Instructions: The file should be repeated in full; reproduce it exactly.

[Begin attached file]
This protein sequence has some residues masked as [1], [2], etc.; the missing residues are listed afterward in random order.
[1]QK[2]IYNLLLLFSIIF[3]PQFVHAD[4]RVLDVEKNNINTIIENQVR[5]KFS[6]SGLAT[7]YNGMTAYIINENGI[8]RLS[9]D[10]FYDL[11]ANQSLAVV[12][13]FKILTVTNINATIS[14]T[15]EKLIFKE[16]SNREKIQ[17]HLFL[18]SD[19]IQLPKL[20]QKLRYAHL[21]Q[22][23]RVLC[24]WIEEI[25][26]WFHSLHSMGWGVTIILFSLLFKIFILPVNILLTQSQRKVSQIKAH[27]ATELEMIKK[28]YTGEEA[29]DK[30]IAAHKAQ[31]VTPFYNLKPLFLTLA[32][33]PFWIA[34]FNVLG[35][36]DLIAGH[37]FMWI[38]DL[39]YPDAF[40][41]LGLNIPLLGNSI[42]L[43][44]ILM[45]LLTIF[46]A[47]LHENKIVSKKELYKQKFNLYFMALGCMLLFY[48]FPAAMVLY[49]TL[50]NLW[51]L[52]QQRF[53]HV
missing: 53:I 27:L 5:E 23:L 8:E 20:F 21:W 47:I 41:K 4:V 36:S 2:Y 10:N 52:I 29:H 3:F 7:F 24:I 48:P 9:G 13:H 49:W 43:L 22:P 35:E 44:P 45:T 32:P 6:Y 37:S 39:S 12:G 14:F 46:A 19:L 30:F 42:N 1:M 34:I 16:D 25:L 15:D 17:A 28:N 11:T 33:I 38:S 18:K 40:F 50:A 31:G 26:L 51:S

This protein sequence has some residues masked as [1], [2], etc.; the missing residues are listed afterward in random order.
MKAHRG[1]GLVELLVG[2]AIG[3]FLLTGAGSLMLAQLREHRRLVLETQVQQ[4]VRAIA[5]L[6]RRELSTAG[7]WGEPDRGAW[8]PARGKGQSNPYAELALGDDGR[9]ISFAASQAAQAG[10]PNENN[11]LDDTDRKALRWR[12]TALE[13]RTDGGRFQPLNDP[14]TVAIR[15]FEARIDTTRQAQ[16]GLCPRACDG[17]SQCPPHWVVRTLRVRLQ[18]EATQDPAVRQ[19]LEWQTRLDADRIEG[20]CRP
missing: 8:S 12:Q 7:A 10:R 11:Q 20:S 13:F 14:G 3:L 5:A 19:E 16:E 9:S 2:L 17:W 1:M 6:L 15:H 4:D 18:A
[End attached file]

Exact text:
This protein sequence has some residues masked as [1], [2], etc.; the missing residues are listed afterward in random order.
[1]QK[2]IYNLLLLFSIIF[3]PQFVHAD[4]RVLDVEKNNINTIIENQVR[5]KFS[6]SGLAT[7]YNGMTAYIINENGI[8]RLS[9]D[10]FYDL[11]ANQSLAVV[12][13]FKILTVTNINATIS[14]T[15]EKLIFKE[16]SNREKIQ[17]HLFL[18]SD[19]IQLPKL[20]QKLRYAHL[21]Q[22][23]RVLC[24]WIEEI[25][26]WFHSLHSMGWGVTIILFSLLFKIFILPVNILLTQSQRKVSQIKAH[27]ATELEMIKK[28]YTGEEA[29]DK[30]IAAHKAQ[31]VTPFYNLKPLFLTLA[32][33]PFWIA[34]FNVLG[35][36]DLIAGH[37]FMWI[38]DL[39]YPDAF[40][41]LGLNIPLLGNSI[42]L[43][44]ILM[45]LLTIF[46]A[47]LHENKIVSKKELYKQKFNLYFMALGCMLLFY[48]FPAAMVLY[49]TL[50]NLW[51]L[52]QQRF[53]HV
missing: 53:I 27:L 5:E 23:L 8:E 20:F 21:W 47:I 41:K 4:V 36:S 2:Y 10:N 52:I 29:H 3:F 7:F 24:I 48:P 9:G 13:H 49:W 43:L 22:P 35:E 44:P 45:T 32:P 6:Y 37:S 39:S 12:G 14:F 46:A 19:L 30:F 42:N 1:M 34:I 16:D 25:L 15:D 17:A 28:N 11:T 33:I 38:S 18:K 40:F 50:A 31:G 26:L 51:S

This protein sequence has some residues masked as [1], [2], etc.; the missing residues are listed afterward in random order.
MKAHRG[1]GLVELLVG[2]AIG[3]FLLTGAGSLMLAQLREHRRLVLETQVQQ[4]VRAIA[5]L[6]RRELSTAG[7]WGEPDRGAW[8]PARGKGQSNPYAELALGDDGR[9]ISFAASQAAQAG[10]PNENN[11]LDDTDRKALRWR[12]TALE[13]RTDGGRFQPLNDP[14]TVAIR[15]FEARIDTTRQAQ[16]GLCPRACDG[17]SQCPPHWVVRTLRVRLQ[18]EATQDPAVRQ[19]LEWQTRLDADRIEG[20]CRP
missing: 8:S 12:Q 7:A 10:R 11:Q 20:S 13:F 14:G 3:L 5:A 19:E 16:E 9:S 2:L 17:W 1:M 6:L 15:H 4:D 18:A